7 - Timbuktu, Mali
Located in the West African nation of Mali, Timbuktu once lay at the crossroads of four major trade routes that supplied the Arab world. Its geographic position made the city one of the wealthiest in the world during the 12th century. The city is home one of the first universities in the world, Koranic Sankore University, a celebrated Islamic university that taught over 20,000 students. Over time, Timbuktu developed into the intellectual and spiritual capital of Islam in Africa, and served as a focal point for regional expansion of the religion. While many of its buildings face the threat of desertification, Timbuktu remains an historically important location for intellectual scholarship in Islam.
6 - Bu Tinah Island, Abu Dhabi, United Arab Emirates
Undisturbed by humans, Bu Tinah islands is a natural treasure lying off the coast of Abu Dhabi in the United Arab Emirates. The small archipelago is the region’s largest UNESCO marine biosphere reserve for its thriving ecosystem. The island is entirely closed off from humans and is patrolled to ensure that no one attempts to disrupt the habitat. The island is home to numerous endangered species and serves as a crucial research site for determining the effects of global warming. The island is also surrounded by an extensive coral reef, which survives the harsh temperatures and high salinity levels of the region.
5 - Ayasofya (Hagia Sophia), Istanbul, Turkey
Built in the sixth century, the Hagia Sophia has a long and storied history. Originally a church, the Hagia Sofia was converted into a mosque after the Ottoman Turks conquered Constantinople (Istanbul) in 1453, whereupon the structure was renamed Ayasofya. Ayasofya’s towering dome has been used as a model for mosques for hundreds of years and is said to have changed modern architecture for its size and beauty. The interior of the building is filled with breath-taking pillars, mosaics and archways. Today, the building is a museum for members of all faiths to appreciate.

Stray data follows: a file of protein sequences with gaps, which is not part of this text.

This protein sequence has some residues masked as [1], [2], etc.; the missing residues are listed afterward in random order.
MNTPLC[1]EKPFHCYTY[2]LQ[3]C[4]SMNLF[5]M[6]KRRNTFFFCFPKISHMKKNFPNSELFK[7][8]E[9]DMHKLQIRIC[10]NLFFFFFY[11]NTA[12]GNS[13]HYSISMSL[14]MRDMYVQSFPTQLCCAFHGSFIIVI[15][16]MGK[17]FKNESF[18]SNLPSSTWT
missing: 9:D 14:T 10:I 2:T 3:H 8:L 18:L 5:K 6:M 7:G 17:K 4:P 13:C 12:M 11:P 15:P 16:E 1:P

4 - Dead Sea, Borders Jordan, Palestine
The Dead Sea is one of the most captivating and unique bodies of water in the world. The sea is most known for its incredibly high salinity levels; the water here is one third salt, making it eight times saltier than ocean-water. The high level of salinity makes it nearly impossible for animals to live here, hence the name “Dead” Sea. It is also very difficult to swim in these waters. The Dead Sea is the deepest hypersaline lake in the world (378 meters deep) and has the lowest elevation on dry land on the Earth’s surface (422 meters below sea level). The body of water also has historical significance and has been utilized for its massive reserves of salt.
3 - The Great Pyramids of Giza, Giza, Egypt